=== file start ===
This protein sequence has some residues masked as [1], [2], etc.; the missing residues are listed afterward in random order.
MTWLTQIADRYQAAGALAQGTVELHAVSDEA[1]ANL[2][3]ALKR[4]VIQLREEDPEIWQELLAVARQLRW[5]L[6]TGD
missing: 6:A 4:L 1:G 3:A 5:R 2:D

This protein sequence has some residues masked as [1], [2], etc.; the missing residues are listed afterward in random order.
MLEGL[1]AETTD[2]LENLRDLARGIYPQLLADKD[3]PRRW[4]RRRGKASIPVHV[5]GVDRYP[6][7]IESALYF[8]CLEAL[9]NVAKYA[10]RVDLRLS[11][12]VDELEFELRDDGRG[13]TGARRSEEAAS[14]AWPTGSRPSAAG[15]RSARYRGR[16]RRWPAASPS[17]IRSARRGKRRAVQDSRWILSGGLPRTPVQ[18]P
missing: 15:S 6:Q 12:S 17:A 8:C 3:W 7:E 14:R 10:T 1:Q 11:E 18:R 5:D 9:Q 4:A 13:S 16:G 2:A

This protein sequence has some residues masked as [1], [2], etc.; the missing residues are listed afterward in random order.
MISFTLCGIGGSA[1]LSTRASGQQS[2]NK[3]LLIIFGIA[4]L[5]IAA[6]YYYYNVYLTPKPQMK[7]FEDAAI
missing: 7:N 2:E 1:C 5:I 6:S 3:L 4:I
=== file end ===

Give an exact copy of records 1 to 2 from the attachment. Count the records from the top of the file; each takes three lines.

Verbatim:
This protein sequence has some residues masked as [1], [2], etc.; the missing residues are listed afterward in random order.
MTWLTQIADRYQAAGALAQGTVELHAVSDEA[1]ANL[2][3]ALKR[4]VIQLREEDPEIWQELLAVARQLRW[5]L[6]TGD
missing: 6:A 4:L 1:G 3:A 5:R 2:D

This protein sequence has some residues masked as [1], [2], etc.; the missing residues are listed afterward in random order.
MLEGL[1]AETTD[2]LENLRDLARGIYPQLLADKD[3]PRRW[4]RRRGKASIPVHV[5]GVDRYP[6][7]IESALYF[8]CLEAL[9]NVAKYA[10]RVDLRLS[11][12]VDELEFELRDDGRG[13]TGARRSEEAAS[14]AWPTGSRPSAAG[15]RSARYRGR[16]RRWPAASPS[17]IRSARRGKRRAVQDSRWILSGGLPRTPVQ[18]P
missing: 15:S 6:Q 12:S 17:A 8:C 3:W 7:E 14:R 10:T 1:Q 11:E 18:R 5:D 9:Q 4:A 13:S 16:G 2:A